Kimline Nuch, former PEPY CFO and member of the Executive Committee, was promoted to the Director role. The team decided to pioneer a new line of programming focused on higher education and the Scholarship Program was initiated with a two-student trial. At the time, very few Kralanh High School graduates passed the national exams that would qualify them to continue on to the more elite university programs. The PEPY team realized that merely offering scholarships was not enough, and that students needed support throughout high school to achieve their educational ambitions.
The team piloted the Dream Management Program with the Scholarship Program for high school students. In Dream classes, students are given an elective course in goal setting and career preparation to continue their studies beyond high school.
The Scholarship Program quickly expanded to 20 students from Kralanh District and the Dream Program was formally started. In 2012, the National Employment Agency in Cambodia conducted a survey with businesses in Siem Reap to identify issues within the labor market. They found that there was a chronic skills shortage in high school and university graduates in English language, technology, and soft skills.
PEPY wanted to ensure that scholars would be successful in finding jobs and help show our target communities that investing in education creates meaningful opportunities for youth. After planning and developing a team, PEPY launched the Learning Center, a career preparatory training center for 60 high school graduates a year (PEPY scholarship and non-scholarship) focused on English language, ICT, and soft skills development.
Community payback projects for scholars were also started so that the students could gain project management experience while studying at the Learning Center and so the impact of their education would be felt more widely in their local communities. These projects included hygiene, education, and environmental efforts often in the scholars’ home communities.
The Scholarship, Dream Management, and Learning Center programs were evaluated and Dream Management was changed to focus on Grades 10, 11, 12 as younger students struggled to understand the concepts of the class.
Irish teachers came to Cambodia for a program designed to exchange teaching techniques with staff and provide support in the English Project at the Learning Center. The friendship blossomed between the PEPY team and the Irish teachers leading to an annual exchange where Irish teachers come to PEPY for several weeks and selected PEPY students and staff travel to Ireland to participate in a homestay and culture exchange with DPETNS school.
PEPY made the official transition from a US-registered 501c3 organization into being a solely Cambodian-registered local NGO (LNGO). The name was changed to PEPY Empowering Youth to be run by Cambodians, for Cambodians. The establishment of a local board of directors also came along with this transition.
As that transition was completed, the Executive Director position was handed over by Kimline Nuch to Sarakk Rith, who had also served on the Executive Committee, in September 2015.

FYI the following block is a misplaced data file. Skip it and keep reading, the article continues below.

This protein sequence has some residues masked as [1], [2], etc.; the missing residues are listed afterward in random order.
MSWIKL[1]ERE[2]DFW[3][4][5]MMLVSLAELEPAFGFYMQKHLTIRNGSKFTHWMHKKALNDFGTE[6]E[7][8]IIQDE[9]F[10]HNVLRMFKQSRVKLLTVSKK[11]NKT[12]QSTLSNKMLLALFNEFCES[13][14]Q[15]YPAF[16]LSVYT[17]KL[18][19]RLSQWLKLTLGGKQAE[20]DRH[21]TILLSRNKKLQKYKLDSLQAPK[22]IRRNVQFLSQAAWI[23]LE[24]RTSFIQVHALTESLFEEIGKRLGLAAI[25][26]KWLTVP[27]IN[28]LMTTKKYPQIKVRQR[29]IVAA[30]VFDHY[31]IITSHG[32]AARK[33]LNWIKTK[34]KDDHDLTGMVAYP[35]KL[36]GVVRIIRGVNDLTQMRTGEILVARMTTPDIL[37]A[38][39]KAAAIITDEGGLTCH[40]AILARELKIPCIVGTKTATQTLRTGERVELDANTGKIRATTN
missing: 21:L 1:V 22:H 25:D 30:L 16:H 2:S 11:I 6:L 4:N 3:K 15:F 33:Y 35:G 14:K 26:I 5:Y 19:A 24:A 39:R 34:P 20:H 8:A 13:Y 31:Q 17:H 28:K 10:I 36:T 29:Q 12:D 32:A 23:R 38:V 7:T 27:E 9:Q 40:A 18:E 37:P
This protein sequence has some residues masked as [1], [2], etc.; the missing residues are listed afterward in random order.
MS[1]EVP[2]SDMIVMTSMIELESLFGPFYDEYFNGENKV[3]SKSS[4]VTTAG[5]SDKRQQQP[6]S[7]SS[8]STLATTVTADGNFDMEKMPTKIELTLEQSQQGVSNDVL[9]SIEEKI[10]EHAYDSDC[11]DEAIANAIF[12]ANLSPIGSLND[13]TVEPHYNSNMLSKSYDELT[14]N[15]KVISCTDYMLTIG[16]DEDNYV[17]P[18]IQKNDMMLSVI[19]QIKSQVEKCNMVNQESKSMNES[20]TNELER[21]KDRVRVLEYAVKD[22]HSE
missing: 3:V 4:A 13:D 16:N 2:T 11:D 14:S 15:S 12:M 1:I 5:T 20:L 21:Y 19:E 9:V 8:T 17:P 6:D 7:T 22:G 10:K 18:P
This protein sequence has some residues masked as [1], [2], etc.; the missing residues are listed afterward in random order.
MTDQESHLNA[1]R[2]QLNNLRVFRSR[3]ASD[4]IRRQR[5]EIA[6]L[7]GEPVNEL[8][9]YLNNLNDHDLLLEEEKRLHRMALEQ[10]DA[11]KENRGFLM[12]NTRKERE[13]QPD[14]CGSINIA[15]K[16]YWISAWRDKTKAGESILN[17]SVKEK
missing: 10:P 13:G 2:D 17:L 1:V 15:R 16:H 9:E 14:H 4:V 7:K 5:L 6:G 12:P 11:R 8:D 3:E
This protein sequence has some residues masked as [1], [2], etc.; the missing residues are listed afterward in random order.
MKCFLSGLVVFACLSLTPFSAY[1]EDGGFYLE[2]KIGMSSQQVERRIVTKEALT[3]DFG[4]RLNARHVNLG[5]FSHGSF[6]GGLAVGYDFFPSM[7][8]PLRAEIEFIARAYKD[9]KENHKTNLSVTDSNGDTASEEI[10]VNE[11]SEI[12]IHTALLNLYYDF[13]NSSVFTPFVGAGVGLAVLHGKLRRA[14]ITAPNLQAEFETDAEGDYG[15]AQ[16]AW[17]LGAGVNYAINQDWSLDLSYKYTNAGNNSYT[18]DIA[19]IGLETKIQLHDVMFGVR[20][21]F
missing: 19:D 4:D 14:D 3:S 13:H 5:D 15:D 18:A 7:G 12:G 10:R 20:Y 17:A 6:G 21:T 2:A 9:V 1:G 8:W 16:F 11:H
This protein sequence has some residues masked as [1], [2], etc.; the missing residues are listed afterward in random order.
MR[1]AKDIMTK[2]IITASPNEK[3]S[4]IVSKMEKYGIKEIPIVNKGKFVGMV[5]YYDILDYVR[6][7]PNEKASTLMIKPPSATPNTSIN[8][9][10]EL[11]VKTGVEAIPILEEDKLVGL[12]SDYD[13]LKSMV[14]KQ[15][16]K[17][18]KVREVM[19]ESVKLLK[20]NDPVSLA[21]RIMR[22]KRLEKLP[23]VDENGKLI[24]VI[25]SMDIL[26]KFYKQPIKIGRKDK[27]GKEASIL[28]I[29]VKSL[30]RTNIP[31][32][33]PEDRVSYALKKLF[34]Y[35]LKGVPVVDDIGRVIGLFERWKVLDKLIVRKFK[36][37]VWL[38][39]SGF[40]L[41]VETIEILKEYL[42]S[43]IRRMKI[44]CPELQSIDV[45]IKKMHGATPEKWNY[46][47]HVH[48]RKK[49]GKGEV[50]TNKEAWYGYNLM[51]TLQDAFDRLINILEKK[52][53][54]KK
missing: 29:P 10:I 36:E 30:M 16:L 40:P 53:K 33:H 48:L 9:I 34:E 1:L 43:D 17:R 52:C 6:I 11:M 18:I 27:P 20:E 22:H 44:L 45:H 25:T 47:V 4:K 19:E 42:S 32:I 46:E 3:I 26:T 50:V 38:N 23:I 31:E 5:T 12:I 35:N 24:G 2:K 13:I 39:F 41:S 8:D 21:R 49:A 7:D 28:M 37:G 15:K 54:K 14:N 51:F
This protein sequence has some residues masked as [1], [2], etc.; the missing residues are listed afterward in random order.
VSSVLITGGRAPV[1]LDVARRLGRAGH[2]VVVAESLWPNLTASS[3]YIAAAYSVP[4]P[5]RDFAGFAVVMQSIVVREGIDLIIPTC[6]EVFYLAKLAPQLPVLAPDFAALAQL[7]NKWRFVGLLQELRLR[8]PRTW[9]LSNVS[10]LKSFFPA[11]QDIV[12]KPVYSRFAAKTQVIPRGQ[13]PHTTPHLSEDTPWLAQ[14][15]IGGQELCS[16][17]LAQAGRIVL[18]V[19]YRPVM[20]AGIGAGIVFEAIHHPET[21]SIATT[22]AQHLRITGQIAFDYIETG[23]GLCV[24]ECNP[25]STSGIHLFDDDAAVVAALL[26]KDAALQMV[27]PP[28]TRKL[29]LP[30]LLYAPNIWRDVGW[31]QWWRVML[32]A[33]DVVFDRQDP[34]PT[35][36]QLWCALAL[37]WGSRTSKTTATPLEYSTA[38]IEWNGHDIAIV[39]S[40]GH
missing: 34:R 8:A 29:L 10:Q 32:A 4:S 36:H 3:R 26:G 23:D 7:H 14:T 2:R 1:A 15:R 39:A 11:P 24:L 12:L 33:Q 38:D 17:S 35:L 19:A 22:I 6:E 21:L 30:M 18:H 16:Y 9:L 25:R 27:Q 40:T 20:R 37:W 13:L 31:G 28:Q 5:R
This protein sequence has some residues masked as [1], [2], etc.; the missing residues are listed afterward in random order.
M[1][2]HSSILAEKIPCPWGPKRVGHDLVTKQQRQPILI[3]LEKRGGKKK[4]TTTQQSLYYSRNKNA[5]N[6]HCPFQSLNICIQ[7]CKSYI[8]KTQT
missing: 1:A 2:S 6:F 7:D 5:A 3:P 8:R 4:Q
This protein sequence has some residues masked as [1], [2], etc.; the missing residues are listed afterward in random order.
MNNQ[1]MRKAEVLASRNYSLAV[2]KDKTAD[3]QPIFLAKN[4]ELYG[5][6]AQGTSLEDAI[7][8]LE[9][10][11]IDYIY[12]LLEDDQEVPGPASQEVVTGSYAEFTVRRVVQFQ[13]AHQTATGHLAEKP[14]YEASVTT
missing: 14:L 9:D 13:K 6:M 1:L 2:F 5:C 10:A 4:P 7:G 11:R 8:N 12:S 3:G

The Dream Management Program gained full support from Child’s Dream Organization, allowing it to expand to Srei Snam District’s 28 January High School. That year, 443 students registered for the program and 129 of them were from 28 January High School. Our program officers focused on building relationships with the school principals and teachers to help build a partnership with them and create sustainability for the program’s classes in the future.
We started a partnership with iHerb Charitable Foundation and GoAhead Foundation allowing the PEPY team to expand the Scholarship Program to two additional districts: Kompong Leaeng and Taing Kork.
We formed a new partnership and expanded the Scholarship Program and Dream Management Program to Varin High School in Varin District. In total, PEPY accepted 40 new scholars from 5 districts. The number of team members also grew from 13 to 17.
For the first time, PEPY was able to hire a Monitoring and Evaluation Officer, elevating the data management of our programs and improving PEPY’s ability to evaluate the programs internally.
In March, PEPY began an exciting new partnership with USAID's We Act Project through PACT Cambodia. The focus of the pilot project was for youth participants in PEPY's Learning Center to research and run community development and business initiatives in teams. We quickly realized that these large-scale projects may not be appropriate or applicable to students during their first year of studies. Furthermore, our staff members were not equipped to facilitate the business sessions. However, in light of COVID-19 and the crashing economy, helping support job creators became a necessity and focus of the organization.
In October, PEPY entered into a full-year project with PACT supporting the Learning Center and our expansion to a new office with a new program: PEPY's Youth Innovators' Space and Incubator. This allowed us to bring in skilled and experienced staff to run our Social Enterprise Incubator and IT For Business courses. The new program and office were launched in December 2020.